Frankfurt Main airport’s operator admits passenger satisfaction targets will probably not be reached this year, as operational capacity bottlenecks persist.
Operator Fraport states, in its first-half briefing, that almost 21 million passengers passed through the hub over the six months to 30 June – although this was still 38% below pre-pandemic levels.
It expects Frankfurt to record total passenger numbers of 45-50 million this year, up from the previous forecast of 39-46 million.
But the company acknowledges that the “strong and dynamic” recovery, spurred by lifting of travel restrictions, is presenting “some major operational challenges”.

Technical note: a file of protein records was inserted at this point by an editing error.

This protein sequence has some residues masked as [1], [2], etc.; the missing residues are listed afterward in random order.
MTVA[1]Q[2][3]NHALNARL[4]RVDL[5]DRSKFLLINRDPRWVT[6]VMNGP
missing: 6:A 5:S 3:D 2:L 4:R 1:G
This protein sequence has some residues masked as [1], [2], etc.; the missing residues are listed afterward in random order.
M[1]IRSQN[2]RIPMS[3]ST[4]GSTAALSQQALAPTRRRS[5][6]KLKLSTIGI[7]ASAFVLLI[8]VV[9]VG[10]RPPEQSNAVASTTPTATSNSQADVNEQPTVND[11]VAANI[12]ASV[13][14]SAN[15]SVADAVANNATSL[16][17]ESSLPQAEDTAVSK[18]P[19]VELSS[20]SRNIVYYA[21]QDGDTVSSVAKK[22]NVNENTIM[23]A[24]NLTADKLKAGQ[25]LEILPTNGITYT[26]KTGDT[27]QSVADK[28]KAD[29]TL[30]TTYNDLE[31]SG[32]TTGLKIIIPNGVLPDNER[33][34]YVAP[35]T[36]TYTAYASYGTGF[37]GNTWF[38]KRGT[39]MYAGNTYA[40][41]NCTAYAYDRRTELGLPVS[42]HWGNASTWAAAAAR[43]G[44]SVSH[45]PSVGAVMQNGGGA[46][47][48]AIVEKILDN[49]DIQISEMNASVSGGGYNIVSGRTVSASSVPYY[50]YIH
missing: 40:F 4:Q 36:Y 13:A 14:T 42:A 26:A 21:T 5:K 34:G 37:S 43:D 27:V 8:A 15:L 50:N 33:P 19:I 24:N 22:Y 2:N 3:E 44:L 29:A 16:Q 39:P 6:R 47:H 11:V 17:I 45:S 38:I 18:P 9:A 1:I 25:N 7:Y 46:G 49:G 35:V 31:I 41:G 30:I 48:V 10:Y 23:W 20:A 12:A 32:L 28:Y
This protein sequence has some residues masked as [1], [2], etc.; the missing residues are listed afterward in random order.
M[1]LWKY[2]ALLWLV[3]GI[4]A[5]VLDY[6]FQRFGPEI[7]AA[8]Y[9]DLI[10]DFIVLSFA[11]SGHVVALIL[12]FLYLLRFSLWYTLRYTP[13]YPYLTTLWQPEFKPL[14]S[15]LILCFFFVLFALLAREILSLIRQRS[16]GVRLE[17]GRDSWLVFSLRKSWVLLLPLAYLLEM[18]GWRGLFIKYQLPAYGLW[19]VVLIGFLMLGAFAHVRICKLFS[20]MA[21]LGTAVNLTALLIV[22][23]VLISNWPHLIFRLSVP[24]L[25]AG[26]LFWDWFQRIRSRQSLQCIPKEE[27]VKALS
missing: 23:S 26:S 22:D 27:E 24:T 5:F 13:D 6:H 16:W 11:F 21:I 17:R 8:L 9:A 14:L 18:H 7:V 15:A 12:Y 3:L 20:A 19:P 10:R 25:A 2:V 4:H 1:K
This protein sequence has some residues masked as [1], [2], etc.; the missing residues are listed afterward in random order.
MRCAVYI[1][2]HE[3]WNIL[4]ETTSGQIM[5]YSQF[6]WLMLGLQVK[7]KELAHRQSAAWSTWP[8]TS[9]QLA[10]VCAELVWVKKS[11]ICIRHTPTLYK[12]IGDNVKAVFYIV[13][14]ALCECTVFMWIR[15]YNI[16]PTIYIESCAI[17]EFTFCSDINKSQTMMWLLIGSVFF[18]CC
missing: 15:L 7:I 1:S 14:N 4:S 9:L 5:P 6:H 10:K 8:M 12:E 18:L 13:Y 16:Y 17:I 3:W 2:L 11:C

“Unfortunately this also results in recurrent delays,” says Fraport chief Stefan Schulte.
He claims that extensive measures implemented at the airport, including staff recruitment and support from administrative personnel, have been effective and helped to maintain stable and reliable operations.
“However, there is still a way to go until we will fully meet our own quality requirements again,” he says.
Fraport states that “intensive efforts” are being undertake to eliminate the operational snags but admits its target for global passenger satisfaction is “unlikely to be achieved” this year.
While Fraport generated revenues of €1.44 billion ($1.47 billion) for the first half, it fully wrote down a €163 million loan from the company that holds its minority shareholding in Russia’s St Petersburg Pulkovo airport, Thalita Trading.
The stake cannot actually be divested until at least 2025.
Although Fraport made a first-half operating profit, the write-off and other effects pushed the company into an overall pre-tax loss of €109 million and a net loss of €53 million for the six-month period.